Surfing the Baan: an Indian tidal bore river wave

A group of European surfers has discovered a powerful tidal bore river wave in the heart of India. They've named it "The Baan."

Welcome to the Hooghly River, a 260-kilometer (160 miles) water current flowing through West Bengal. Can you imagine catching waves a mere 20 kilometers away from Bangladesh, in a major tributary of the Ganges?

The growing Indian surfing community has a new gem in the country's surf spot map: a tidal bore river wave that happens to build up twice a day, in changing tides.

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Surfing animals: dogs, alpacas, goats, cats, rabbits, squirrels, seals, mice, sheep, pigs, swans, and even elephants share the stoke

Humans who love surfing tend to think animals like to ride waves. Sometimes that is true and sometimes it is not. The truth is that the number of animals that hit the peak could easily easily justify the opening of a surf zoo.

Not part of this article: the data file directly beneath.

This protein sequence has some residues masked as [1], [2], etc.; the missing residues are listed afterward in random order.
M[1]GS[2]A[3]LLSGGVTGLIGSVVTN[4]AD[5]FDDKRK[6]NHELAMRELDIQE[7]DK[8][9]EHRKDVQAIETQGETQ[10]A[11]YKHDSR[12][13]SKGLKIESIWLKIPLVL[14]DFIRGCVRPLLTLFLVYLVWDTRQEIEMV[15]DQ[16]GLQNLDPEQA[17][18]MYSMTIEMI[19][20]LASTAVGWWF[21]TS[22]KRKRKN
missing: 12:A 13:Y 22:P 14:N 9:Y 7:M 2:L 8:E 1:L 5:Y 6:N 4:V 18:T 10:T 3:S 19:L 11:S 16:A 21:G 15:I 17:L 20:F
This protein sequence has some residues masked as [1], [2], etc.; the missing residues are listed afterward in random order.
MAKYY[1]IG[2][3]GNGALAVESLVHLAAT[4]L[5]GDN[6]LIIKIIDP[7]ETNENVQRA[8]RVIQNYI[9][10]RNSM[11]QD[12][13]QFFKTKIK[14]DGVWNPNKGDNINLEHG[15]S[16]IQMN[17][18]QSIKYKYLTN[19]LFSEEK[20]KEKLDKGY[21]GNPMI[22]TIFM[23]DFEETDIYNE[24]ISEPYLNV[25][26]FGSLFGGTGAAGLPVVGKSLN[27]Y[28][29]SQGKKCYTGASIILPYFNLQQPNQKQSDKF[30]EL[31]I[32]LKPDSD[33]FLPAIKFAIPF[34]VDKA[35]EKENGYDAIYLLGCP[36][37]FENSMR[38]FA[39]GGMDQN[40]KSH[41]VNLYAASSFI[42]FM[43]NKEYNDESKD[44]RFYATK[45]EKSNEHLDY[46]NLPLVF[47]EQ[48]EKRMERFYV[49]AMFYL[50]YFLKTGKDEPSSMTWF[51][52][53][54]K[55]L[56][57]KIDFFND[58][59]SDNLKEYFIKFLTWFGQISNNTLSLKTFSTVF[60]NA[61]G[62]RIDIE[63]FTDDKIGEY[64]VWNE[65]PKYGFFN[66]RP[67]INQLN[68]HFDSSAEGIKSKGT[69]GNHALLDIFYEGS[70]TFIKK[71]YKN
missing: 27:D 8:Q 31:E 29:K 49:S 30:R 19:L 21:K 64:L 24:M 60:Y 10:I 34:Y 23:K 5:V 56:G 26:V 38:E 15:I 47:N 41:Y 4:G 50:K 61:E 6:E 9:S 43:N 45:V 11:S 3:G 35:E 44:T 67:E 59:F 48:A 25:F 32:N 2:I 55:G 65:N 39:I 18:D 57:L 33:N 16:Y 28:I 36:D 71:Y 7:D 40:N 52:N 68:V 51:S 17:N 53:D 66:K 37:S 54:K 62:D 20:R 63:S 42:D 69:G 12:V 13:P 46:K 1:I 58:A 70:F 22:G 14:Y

Surfing animals are getting famous. Their names and stunts are spreading all over the internet making their owners proud and happy. Some of these creatures of Nature learn rapidly and prove they can do better than humans by, for example, hanging 20.

Training dogs, alpacas, goats, cats, rabbits, squirrels, seals, mice, sheep, pigs, swans, and even elephants requires time, dedication and patience.

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Jordy Smith: floating to victory | Photo: Red Bull/Trevor Moran

Jordy Smith has conquered the Hurley Pro at Trestles 2014, in San Clemente, California, in windy five-foot wave ramps. The ASP World Tour title race has introduced new variables in the game.

Kelly Slater watched Gabriel Medina falling at the hands of Adrian Buchan in the quarterfinals, and he couldn't hide a smile. The Brazilian had lost first place in the overall rankings.

"I did mistakes and Adrian was surfing very well. It happens. Fifth place is a keeper. I just want to make heats. I will work more," expressed Medina.

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